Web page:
NAMIBIA – The dairy sector in Namibia has displayed promising potential for significant growth, even in the face of several challenges experienced over the years, including a decline in participating farmers and raw milk production. While the production of raw milk in the country experienced a drop from 23.9 million litres in 2018 to 15.0 million litres in 2021, the sector showed signs of stabilization in 2022, witnessing a 3.8% increase in volume from the previous year, as reported by the Dairy Producers Association (DPA).
The DPA highlighted that an improvement in raw milk production, coupled with a price increase towards the end of the last year, which is reflected in the fourth quarter of 2022 as a 5.2% increase year-on-year, contributed to a 5.3% rise in production value. The estimated production value rose from N$93.7 million to N$98.6 million, indicating that the sector indeed possesses growth potential. However, the DPA also emphasized the importance of ensuring sustainable growth to guarantee long-term success for the Namibian dairy industry.
Namibian Popular Democratic Movement (PDM) leader, McHenry Venaani, acknowledged the vital role played by the dairy industry in generating employment opportunities and supporting local communities. He also expressed concern over the challenges currently faced by the Namibian dairy sector, including declining production levels and the price-cost squeeze that has forced some producers to exit the industry.
In response to the difficulties experienced by the dairy sector, the Namibian government proposed new regulations aimed at addressing the high import volumes of dairy products into the country. These regulations are intended to provide breathing space and protection to enable local industries to grow and thrive. The implementation of protective measures is viewed as essential to preventing the potential collapse of the dairy sector in Namibia.
During a public consultation convened by the Namibian Ministry of Trade and Industry to discuss possible quantitative restrictions on dairy imports under the Import and Export Act, the Dairy Producers Association (DPA) voiced concerns, stating that creameries in all major towns had already been forced to close due to the challenging market conditions.
A sector review conducted by the Namibia Trade Forum revealed that retail shops were enjoying the highest margins on dairy products, leaving farmers with significantly smaller shares of the sale price. This economic disparity highlights the need for fair and equitable pricing structures to support local producers and incentivize dairy farming in the country.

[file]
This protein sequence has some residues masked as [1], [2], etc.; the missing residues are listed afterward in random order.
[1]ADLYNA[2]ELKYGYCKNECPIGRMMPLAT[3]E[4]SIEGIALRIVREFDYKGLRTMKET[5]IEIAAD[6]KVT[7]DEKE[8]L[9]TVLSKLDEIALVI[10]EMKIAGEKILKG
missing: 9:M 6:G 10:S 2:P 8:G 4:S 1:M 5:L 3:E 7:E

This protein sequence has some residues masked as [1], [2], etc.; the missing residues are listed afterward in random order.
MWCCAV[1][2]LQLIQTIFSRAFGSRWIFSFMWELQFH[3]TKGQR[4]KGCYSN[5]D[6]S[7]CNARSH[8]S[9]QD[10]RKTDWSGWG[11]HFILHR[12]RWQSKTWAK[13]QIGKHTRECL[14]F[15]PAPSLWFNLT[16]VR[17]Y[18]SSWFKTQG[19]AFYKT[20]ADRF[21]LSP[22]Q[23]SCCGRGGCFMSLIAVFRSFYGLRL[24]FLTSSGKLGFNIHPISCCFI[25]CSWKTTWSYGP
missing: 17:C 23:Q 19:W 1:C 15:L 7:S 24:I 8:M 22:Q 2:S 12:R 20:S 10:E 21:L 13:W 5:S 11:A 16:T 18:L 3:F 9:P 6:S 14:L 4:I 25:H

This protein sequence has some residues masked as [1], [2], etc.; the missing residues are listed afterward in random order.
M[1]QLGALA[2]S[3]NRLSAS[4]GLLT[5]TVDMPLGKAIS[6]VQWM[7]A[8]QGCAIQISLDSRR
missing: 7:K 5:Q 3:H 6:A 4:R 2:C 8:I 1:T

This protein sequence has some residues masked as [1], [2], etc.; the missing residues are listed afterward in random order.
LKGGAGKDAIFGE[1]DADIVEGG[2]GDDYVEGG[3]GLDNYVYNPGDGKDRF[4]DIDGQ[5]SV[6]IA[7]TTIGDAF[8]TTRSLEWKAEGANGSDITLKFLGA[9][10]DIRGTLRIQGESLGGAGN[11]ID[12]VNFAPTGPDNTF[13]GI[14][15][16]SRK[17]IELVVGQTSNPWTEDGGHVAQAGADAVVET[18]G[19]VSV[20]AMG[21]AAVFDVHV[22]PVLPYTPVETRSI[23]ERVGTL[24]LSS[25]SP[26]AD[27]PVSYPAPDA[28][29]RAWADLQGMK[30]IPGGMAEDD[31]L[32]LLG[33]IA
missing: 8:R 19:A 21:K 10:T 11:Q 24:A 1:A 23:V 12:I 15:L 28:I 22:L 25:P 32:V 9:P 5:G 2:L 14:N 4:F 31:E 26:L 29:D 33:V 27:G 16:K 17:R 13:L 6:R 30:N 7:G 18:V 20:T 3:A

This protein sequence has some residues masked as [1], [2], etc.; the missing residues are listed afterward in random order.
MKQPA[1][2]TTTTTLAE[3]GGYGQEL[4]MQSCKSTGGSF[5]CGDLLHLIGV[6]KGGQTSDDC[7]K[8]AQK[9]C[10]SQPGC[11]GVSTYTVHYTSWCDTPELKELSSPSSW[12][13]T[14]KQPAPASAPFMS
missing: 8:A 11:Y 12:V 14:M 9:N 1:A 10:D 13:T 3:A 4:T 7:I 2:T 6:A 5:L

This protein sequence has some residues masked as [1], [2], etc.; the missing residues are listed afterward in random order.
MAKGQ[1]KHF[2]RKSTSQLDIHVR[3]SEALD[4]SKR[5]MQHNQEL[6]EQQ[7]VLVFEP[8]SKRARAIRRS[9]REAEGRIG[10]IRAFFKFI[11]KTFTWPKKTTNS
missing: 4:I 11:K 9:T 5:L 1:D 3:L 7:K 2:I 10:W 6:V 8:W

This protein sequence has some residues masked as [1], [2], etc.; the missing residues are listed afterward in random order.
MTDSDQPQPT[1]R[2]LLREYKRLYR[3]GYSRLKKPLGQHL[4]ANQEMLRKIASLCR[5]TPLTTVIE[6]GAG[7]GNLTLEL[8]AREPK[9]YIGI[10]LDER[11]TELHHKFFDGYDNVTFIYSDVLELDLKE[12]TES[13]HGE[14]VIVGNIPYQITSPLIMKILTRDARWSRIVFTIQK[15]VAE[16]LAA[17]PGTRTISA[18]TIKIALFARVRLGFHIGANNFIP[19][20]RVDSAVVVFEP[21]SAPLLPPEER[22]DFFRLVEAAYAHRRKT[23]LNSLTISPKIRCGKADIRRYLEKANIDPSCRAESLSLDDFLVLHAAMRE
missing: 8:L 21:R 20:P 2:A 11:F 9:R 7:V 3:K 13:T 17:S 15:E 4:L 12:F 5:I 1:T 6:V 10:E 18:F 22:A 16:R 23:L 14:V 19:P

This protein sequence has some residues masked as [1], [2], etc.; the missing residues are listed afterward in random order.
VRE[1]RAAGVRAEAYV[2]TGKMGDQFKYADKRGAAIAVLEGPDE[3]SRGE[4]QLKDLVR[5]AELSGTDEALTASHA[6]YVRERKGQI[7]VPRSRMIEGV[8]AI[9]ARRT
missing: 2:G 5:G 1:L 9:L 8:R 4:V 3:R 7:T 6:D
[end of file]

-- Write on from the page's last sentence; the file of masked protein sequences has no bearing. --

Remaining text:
Figures provided by the owners of Namibia Dairies further highlighted the cost discrepancy in raw milk production between Namibia and neighboring regions. In 2012, the raw milk production costs were recorded as low as “N$2.46 per litre in Kwazulu Natal, N$2.84 in the Western Cape, and N$3.05 in Mpumalanga,” while in Namibia, the raw milk production cost was N$4.65. This cost disparity underscores the need for measures to enhance competitiveness and sustainability within the Namibian dairy industry.
During the public consultation, Namibia Dairies representatives provided assurances that if quantitative restrictions were introduced, they would maintain reasonable pricing structures, further reinforcing the commitment to supporting the local dairy sector.
In conclusion, despite facing various challenges, the Namibian dairy sector is exhibiting resilience and the potential for growth. As stakeholders work collaboratively to address the obstacles and implement supportive regulations, the industry stands a chance to overcome its hurdles and thrive. With a focus on sustainable growth, fair pricing, and protective measures to balance import volumes, Namibia’s dairy sector can chart a path towards a prosperous future, contributing to the nation’s economic development and providing opportunities for its communities.
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